As I photographed in small towns in eastern Washington a colleague has pressed me, “Show me what the town’s neighborhoods looks like.” What she meant was that a photograph of a building or two, or more likely a small series of building details does not satisfy her (or anyone’s) curiosity. I have struggled with the question as to how to give a feeling for neighborhoods, at least my feelings, for some time. I tried many things – an interesting house, a clean or cluttered yard, building details, long looks down streets and so forth. None were very satisfying, each approach would meet some needs but not many, perhaps akin to the difference between a snapshot and a portrait. Eventually I stumbled into the 4 Corners idea. I discovered that frequently, if I was diligent, I could find intersections that evoke the flavor of a neighborhood and often a hint or sense of its history. I do not always find the neatest, cleanest, most curious, biggest or smallest, but they are interesting.
Neighborhoods where nearly every house has a different designer (if any), every owner has a unique color scheme (if any), and a different attitude about landscaping and maintenance (if any), have life. These neighborhoods have individuality and character even if the plots upon which they are constructed confirm to the regimentation of the plat map. I hope to document character or the lack thereof and to give a feeling of changes or maturation over time.
4 Corners started in Ritzville.
5th and Adams was my first 4 Corners. This neighborhood is primarily residential and is liberally punctuated with churches and borders the school, but it is primarily residential.
Alder and Palouse is in an old part of town with an historic church and lies on the edge of the grain elevators and railroad tracks. Most homes were built in the early 20th century, sidewalks are an occasional after thought and landscaping is often minimal but usually uncluttered and maintained.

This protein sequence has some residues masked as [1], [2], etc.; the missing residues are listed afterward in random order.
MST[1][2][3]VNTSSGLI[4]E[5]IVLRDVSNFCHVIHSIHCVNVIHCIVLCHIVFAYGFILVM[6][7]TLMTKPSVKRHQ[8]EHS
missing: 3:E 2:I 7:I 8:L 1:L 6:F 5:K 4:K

Ellensburg is where I spent my professional career as a biology professor at Central Washington University. I passed through the intersection of Chestnut and Third hundreds if not thousands of times but other than being more or less alert to traffic conditions and the fact that I had made it to the top of the hill when on my bicycle, I did not appreciate its interesting corners until I started this project. The ‘castle’, a proposed governor’s mansion, was built in the late 19th century with the hope of luring the state capitol to Ellensburg. It is across the street from ramshackle student housing apartments, that are across from modern suburbia, that are across from an early 20th century residence. These constitute a 4 Corner intersection that hints at the history, diversity and the character of the community.
I am now searching for 4 Corners in large cities such as Seattle, Tacoma and Portland where each district is ripe with possibilities, and small towns where there may be only one possibility. Look for more 4 Corners in future posts.